How is the simple interrupted suture placed?

Updated: Mar 05, 2020
  • Author: Desiree Ratner, MD; Chief Editor: Dirk M Elston, MD  more...
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Answer

The most commonly used and most versatile suture in cutaneous surgery is the simple interrupted suture. [43] This suture is placed by inserting the needle perpendicular to the epidermis, traversing the epidermis and the full thickness of the dermis, and exiting perpendicular to the epidermis on the opposite side of the wound. The two sides of the stitch should be symmetrically placed in terms of depth and width.

In general, the suture should have a flask-shaped configuration, that is, the stitch should be wider at its base (dermal side) than at its superficial portion (epidermal side). If the stitch encompasses a greater volume of tissue at the base than at its apex, the resulting compression at the base forces the tissue upward and promotes eversion of the wound edges (see the image below). This maneuver decreases the likelihood of creating a depressed scar as the wound retracts during healing.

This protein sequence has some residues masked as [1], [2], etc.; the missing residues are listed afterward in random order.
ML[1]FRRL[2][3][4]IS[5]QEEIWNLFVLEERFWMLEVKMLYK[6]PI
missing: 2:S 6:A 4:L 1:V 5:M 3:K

Simple interrupted suture placement. Bottom right Simple interrupted suture placement. Bottom right image shows a flask-shaped stitch, which maximizes eversion.

As a rule, tissue bites should be evenly placed so that the wound edges meet at the same level; this minimizes the possibility of mismatched wound-edge heights (ie, stepping). However, the size of the bite taken from the two sides of the wound can be deliberately varied by modifying the distance of the needle insertion site from the wound edge, the distance of the needle exit site from the wound edge, and the depth of the bite taken.

The use of differently sized needle bites on each side of the wound can correct preexisting asymmetry in edge thickness or height. Small bites can be used to precisely coapt wound edges. Large bites can be used to reduce wound tension. Proper tension is important to ensure precise wound approximation while preventing tissue strangulation. (See the image below.)

Line of interrupted sutures. Line of interrupted sutures.

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